A systematic review of PubMed and Medline databases was performed for published articles from 1950 to August 2013. A total of 1053 papers were identified. Thirteen papers were selected based on prespecified criteria, including a total of 262 patients. Studies with limited short-term followup (mean, 12.1 months; range, 1.5-39 months) were included to capture early complications. All of the papers included in the review constituted Level IV evidence. Patient age ranged from 20 to 86 years with a mean of 65.8 years. Inclusion and exclusion criteria were variable, but all required at minimum a diagnosis of adult degenerative scoliosis.
Four studies demonstrated improvement in leg/back visual analog scale, three demonstrated improvement in the Oswestry Disability Index, one demonstrated improvement in treatment intensity scale, and one improvement in SF-36. Reported fusion rates ranged from 71.4% to 100% 1 year postoperatively, but only two of 13 papers relied consistently on CT scan to assess fusion, and, interestingly, only four of 10 studies reporting radiographic results on deformity correction found the procedures effective in correcting deformity. There were 115 complications reported among the 258 patients (46%), including 37 neurological complications (14%).
The literature on these techniques is scanty; only two of the 13 studies that met inclusion criteria were considered high quality; CT scans were not generally used to evaluate fusion, deformity correction was inconsistent, and complication rates were high. Future directions for analysis must include comparative trials, longer-term followup, and consistent use of CT scans to assess for fusion to determine the role of MIS techniques for adult spinal deformity.
- "Nevertheless, complications represent undesirable consequences of lumbar spine surgery in adult patients. Patients’ age, medical comorbidities and fusion extending up to the sacrum are identified as predisposing risk factors.123456 The development of new guidelines in perioperative nutrition, pulmonary management and intraoperative neuromonitoring have been considered important measures in decreasing the complication rate.78 "
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ABSTRACT: Surgical treatment of adult lumbar spinal disorders is associated with a substantial risk of intraoperative and perioperative complications. There is no clearly defined medical literature on complication in lumbar spine surgery. Purpose of the study is to retrospectively evaluate intraoperative and perioperative complications who underwent various lumbar surgical procedures and to study the possible predisposing role of advanced age in increasing this rate.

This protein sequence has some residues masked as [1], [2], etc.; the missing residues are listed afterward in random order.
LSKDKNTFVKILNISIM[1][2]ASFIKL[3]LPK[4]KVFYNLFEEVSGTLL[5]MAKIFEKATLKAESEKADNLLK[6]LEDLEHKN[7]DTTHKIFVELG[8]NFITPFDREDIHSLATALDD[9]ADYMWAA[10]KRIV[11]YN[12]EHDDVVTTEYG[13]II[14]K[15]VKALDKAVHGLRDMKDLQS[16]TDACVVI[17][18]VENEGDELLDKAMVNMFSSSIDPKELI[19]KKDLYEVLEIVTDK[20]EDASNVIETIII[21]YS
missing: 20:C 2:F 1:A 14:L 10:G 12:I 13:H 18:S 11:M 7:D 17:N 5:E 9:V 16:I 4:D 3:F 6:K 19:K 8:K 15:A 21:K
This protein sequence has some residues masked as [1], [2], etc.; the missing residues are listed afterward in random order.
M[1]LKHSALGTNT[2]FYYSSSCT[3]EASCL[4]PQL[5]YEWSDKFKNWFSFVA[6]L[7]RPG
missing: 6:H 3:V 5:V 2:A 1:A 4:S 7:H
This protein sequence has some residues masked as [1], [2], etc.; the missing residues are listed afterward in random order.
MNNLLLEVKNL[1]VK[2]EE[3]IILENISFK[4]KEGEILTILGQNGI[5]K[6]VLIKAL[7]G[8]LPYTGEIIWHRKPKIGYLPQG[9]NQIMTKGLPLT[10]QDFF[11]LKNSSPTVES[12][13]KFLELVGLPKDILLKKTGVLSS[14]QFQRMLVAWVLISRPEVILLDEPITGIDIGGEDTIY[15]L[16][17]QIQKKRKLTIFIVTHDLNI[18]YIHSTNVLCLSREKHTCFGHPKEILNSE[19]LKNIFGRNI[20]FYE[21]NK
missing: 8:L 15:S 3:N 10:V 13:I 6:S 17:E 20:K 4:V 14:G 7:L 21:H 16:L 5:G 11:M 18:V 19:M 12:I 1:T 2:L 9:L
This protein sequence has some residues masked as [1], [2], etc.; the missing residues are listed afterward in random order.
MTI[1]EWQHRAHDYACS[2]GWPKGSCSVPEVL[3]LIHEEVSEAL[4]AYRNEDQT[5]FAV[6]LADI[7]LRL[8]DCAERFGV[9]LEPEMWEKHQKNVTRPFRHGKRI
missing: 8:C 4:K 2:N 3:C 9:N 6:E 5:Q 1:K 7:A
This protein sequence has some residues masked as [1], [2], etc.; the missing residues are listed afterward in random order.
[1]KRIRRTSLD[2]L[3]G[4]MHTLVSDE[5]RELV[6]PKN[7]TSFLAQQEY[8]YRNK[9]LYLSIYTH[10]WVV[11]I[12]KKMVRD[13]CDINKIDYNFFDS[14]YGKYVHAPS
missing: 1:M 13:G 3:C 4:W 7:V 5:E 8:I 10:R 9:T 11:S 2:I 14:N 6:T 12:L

From 2007 to 2011 the number and type of complications were recorded and both univariate, (considering the patients' age) and a multivariate statistical analysis was conducted in order to establish a possible predisposing role. 133 were lumbar disc hernia treated with microdiscetomy, 88 were lumbar stenosis, treated in 36 cases with only decompression, 52 with decompression and instrumentation with a maximum of 2 levels. 26 patients showed a lumbar fracture treated with percutaneous or open screw fixation. 12 showed a scoliotic or kyphotic deformity treated with decompression, fusion and osteotomies with a maximum of 7.3 levels of fusion (range 5-14). 70 were spondylolisthesis treated with 1 or more level of fusion. In 34 cases a fusion till S1 was performed.
Of the 338 patients who underwent surgery, 55 showed one or more complications. Type of surgical treatment (P = 0.004), open surgical approach (open P = 0.001) and operative time (P = 0.001) increased the relative risk (RR) of complication occurrence of 2.3, 3.8 and 5.1 respectively. Major complications are more often seen in complex surgical treatment for severe deformities, in revision surgery and in anterior approaches with an occurrence of 58.3%. Age greater than 65 years, despite an increased RR of perioperative complications (1.5), does not represent a predisposing risk factor to complications (P = 0.006).
Surgical decision-making and exclusion of patients is not justified only by due to age. A systematic preoperative evaluation should always be performed in order to stratify risks and to guide decision-making for obtaining the best possible clinical results at lower risk, even for elderly patients.